Three in five (58 per cent) small or medium enterprises (SMEs) across the UK are currently waiting on late payments from customers, according to research from Barclays surveying 500 small business owners.
For medium sized enterprises with 50 to 249 staff, those waiting on late payments rises to more than nine in ten (94 per cent).
Late payments negatively impact a business’s income, which can result in cash flow instability. For some businesses, this owed money might prevent new hiring opportunities or investment back into the business. In worst-case scenarios, the business might be forced to close.
Whilst customers and clients paying invoices late is no new challenge for businesses, two in five (40 per cent) SMEs say that they’re more likely to experience late payments as a result of the pandemic.
For those that have been on the receiving end of poor payment practice, the majority (80 per cent) said they would refuse a job with a potential customer if they were known for paying late.
Barclays research has shown that paying late is not only putting off suppliers, but may also deter prospective customers from spending with known offenders. More than half of consumers surveyed (58 per cent) said they would boycott a business – big or small – if they knew they regularly paid their suppliers late.
For some business owners, the stress of waiting on late payments has more than just an impact on their finances. Two fifths (39 per cent) of SME owners say their mental wellbeing has suffered as a result of late payments, with over a third (34 per cent) having had sleepless nights.
A quarter (25 per cent) of business owners say they haven’t been able to go on holiday over the past couple of years because of money owed to their business, and a higher proportion (27 per cent) say their personal relationships with partners, family and friends worsen if they’re paid late.
Hannah Bernard, Head of Business Banking at Barclays, said “Late payments is the single biggest cause of business failure. We want to unite the small business community in tackling this issue and raise the social conscience of larger businesses who don’t pay on time. Any business worried about the impact of late payments should contact their bank to talk about their options, whether that be for guidance on how to report a business for paying late, or to explore invoice finance and insurance options.”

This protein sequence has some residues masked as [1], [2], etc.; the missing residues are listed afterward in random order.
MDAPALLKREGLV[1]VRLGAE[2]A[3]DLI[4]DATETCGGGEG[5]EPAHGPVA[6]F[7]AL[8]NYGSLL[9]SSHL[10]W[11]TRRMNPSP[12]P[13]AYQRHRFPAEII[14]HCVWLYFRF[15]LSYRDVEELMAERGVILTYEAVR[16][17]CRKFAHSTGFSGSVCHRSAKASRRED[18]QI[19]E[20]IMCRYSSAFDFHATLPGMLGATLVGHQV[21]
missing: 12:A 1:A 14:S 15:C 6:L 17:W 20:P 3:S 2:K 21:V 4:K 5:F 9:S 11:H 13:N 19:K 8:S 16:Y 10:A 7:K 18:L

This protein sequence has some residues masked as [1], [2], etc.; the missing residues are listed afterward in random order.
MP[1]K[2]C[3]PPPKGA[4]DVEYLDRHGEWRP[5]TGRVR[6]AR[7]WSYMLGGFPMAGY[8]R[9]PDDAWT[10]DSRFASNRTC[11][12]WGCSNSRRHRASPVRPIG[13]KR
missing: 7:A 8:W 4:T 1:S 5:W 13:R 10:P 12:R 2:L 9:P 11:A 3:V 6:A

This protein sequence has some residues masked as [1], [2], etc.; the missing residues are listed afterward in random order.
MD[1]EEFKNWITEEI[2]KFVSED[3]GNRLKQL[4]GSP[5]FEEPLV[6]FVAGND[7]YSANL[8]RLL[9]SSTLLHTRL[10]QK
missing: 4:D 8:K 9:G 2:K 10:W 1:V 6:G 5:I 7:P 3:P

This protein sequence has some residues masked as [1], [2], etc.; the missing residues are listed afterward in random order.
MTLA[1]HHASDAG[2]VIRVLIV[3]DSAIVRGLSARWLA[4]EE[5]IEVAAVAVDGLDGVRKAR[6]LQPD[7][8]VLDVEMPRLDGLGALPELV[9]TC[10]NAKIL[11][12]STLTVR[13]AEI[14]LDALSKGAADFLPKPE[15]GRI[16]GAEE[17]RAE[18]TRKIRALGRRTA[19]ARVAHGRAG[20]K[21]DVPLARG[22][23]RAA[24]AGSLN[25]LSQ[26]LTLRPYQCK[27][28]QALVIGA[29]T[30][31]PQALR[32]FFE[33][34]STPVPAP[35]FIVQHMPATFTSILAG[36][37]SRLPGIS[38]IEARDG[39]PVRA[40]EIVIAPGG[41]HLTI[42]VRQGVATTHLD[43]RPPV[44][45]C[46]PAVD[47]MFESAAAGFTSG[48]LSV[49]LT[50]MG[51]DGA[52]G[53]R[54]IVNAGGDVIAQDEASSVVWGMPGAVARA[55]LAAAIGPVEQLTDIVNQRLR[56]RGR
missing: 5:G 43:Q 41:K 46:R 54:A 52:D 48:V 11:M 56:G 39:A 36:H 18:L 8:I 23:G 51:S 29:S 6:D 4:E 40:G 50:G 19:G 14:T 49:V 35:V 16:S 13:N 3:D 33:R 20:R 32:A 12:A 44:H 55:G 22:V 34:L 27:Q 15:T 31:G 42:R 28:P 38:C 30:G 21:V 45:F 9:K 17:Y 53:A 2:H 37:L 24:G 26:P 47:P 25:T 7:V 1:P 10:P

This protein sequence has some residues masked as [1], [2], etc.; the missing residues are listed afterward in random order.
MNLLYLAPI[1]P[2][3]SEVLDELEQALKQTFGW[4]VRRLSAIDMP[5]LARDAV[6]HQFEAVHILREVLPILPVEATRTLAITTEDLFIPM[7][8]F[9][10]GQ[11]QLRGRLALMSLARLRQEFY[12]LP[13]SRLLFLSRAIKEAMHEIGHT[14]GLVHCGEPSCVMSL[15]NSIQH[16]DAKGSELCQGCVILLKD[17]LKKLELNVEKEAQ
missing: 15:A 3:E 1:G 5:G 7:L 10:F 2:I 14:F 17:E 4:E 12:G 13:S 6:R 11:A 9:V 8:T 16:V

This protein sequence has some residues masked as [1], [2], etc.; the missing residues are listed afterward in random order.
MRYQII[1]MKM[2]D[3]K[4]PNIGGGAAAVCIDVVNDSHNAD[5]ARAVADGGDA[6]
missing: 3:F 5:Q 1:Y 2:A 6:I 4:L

“Having a constant cycle of late payments will hamper the future growth of the economy, and fuel a never-ending cycle of uncertainty for hard working entrepreneurs. Business owners across the UK have a lot of challenges to juggle right now, and the stress of chasing late payments shouldn’t be one of them.”
Small Business Commissioner, Liz Barclay, said “We welcome the bank’s commitment to make bigger firms face up to the consequences of paying their small suppliers late. The consequences for wellbeing and mental health can be catastrophic. But late payments are just part of the problem. Repeated delays and excuses, and extended payment terms of 90/120 and even 360 days are common. Uncertainty kills small and micro businesses as well as freelancers and sole traders. As well as customers and would-be employees we need to see potential investors refusing to invest in firms that don’t treat small suppliers well. We also need this to be top of the Board governance agendas. A change in payment culture is decades overdue”.
Through the Prompt Payment Code (PPC), businesses are able to claim late payment interest and compensation to businesses signed up to the code if they miss a payment deadline. However, whilst almost two thirds of businesses (64 per cent) surveyed say they’re aware that they can take action, less than a quarter (23 per cent) had done so, out of fear that this would result in not getting another job with the customer.
Those waiting on late payments said that with the cash they could expand their product or service offering (24 per cent), invest in research and development (19 per cent), or even hire more staff (18 per cent).